On the 9th of August, the day after his meeting with Stratten, Paul Snider and the private detective he’d hired went to a local gun store. Paul asked the detective to buy the gun Snider wanted for him after the store couldn’t sell him a firearm because of his Canadian citizenship. However, the detective tried to talk him out of it when Paul tried to persuade him again the next day. On the 11th of August, Paul went in search of the man whose gun was for sale in the newspaper but unfortunately couldn’t find the address.
Day of Murder
On 13 August 1980, Paul Snider bought a used, 12-gauge, pump-action shotgun from a private seller he found in a local classified ad. Later that evening in a conversation with friends, Paul described how he had purchased a gun that day and finished his story by cryptically declaring that he was “going to take up hunting.”
During the same conversation, barely more than 12 hours before the murder, the otherwise jovial Paul casually brought up the subject of Playmates who had unexpectedly died. In particular, Paul spoke of Claudia Jennings. Jennings is an actress and former Playmate of the Year and she was killed in a car accident the year before.
Moreover, Paul Snider made several morbid remarks to his companions related to the problems at Playboy magazine caused by Jennings’ death. It also included a comment about how if they have time, the editors will pull nude photos of a dead Playmate from the next issue.
In that morning…
Later, Dorothy Stratten arrived for her meeting with Snider at his rented West Los Angeles house. It was approximately noon on Thursday, August 14. Dorothy spent the morning conferring with her business manager. One of the topics the pair discussed was the amount of the property settlement the Playmate would offer her estranged husband that afternoon. The police later found $1,100 in cash among Stratten’s belongings in the house, which she had apparently brought for Snider as a down payment.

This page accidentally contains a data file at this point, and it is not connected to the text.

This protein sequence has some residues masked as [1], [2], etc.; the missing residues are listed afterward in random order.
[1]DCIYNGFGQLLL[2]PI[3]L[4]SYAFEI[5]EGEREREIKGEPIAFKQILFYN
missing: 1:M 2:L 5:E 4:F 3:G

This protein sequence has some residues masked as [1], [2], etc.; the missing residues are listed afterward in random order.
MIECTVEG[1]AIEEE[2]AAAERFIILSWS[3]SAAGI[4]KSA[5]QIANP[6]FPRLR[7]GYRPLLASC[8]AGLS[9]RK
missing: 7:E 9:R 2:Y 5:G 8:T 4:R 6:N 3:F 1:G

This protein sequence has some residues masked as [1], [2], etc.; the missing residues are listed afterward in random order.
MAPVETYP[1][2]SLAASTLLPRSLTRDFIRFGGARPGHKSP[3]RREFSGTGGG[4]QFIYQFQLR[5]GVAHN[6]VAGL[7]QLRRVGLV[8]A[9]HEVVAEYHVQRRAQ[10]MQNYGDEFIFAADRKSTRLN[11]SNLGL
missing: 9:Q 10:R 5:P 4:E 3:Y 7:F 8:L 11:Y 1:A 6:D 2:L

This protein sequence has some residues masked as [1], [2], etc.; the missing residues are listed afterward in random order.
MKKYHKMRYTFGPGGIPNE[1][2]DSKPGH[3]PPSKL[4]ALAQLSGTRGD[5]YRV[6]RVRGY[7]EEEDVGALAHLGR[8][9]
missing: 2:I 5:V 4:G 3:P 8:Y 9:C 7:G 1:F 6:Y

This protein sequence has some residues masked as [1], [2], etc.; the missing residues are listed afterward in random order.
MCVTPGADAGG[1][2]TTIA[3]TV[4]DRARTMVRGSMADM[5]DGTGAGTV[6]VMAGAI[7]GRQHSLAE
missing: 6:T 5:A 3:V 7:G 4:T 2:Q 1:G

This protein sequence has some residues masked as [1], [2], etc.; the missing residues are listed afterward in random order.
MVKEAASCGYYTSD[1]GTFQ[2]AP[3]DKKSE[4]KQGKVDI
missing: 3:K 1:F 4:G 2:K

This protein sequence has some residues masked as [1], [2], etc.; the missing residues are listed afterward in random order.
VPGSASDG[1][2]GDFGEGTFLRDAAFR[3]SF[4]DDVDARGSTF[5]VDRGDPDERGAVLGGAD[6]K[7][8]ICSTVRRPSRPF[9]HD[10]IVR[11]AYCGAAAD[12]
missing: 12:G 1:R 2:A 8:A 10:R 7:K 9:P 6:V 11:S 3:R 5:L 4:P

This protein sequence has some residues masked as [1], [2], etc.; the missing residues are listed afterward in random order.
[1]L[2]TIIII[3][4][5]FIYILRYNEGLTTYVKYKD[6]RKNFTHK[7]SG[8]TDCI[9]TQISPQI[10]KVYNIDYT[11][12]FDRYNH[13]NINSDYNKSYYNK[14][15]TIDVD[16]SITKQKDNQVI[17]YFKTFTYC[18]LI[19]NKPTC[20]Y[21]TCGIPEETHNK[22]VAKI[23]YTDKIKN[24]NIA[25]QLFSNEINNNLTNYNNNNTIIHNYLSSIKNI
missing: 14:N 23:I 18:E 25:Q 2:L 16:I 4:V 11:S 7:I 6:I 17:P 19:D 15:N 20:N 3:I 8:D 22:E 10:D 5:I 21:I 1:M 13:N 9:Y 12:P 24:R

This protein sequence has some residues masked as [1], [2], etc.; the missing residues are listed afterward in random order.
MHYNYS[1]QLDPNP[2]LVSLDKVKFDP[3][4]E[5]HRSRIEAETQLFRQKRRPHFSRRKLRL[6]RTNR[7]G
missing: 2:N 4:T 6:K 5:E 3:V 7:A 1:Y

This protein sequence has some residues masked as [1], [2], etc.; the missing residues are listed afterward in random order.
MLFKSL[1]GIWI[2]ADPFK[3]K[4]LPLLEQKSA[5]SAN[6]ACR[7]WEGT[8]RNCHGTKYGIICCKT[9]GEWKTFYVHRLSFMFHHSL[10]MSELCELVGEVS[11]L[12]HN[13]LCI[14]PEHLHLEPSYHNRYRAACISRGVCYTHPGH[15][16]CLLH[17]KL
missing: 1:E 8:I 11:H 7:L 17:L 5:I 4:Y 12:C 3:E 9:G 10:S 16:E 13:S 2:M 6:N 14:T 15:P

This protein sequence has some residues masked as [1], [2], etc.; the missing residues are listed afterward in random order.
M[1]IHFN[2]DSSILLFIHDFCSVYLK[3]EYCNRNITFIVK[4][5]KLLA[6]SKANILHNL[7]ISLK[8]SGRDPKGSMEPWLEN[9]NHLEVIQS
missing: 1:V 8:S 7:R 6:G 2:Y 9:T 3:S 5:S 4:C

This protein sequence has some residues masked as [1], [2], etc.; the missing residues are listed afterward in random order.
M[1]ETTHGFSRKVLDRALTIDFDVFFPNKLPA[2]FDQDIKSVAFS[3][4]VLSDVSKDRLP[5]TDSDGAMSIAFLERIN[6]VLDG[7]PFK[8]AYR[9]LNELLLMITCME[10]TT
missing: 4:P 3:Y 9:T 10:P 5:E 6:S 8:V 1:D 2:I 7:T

Towards the end of her morning meeting, Dorothy’s business manager made a fateful observation that his young client could avoid spending any more time with her husband by handing off the remaining separation and divorce negotiations to her lawyer. Stratten replied that the process would go easier if she dealt with Snider personally, explaining that he was being nice about everything and finally adding, “I’d like to remain his friend.”
On the other hand, Paul Snider’s two roommates had left in the morning, so the couple was alone when Stratten stepped into the house. By all appearances, Stratten had spent some time in the living room, where her purse was found lying open before she and Snider went into his bedroom.
By eight o’clock that evening, both of the roommates had returned to the house. They saw Stratten’s car parked out front and they also noted Snider’s bedroom door closed. They assumed that the couple had reconciled and wanted their privacy. Hence, the roommates spent the next several hours watching television in the living room.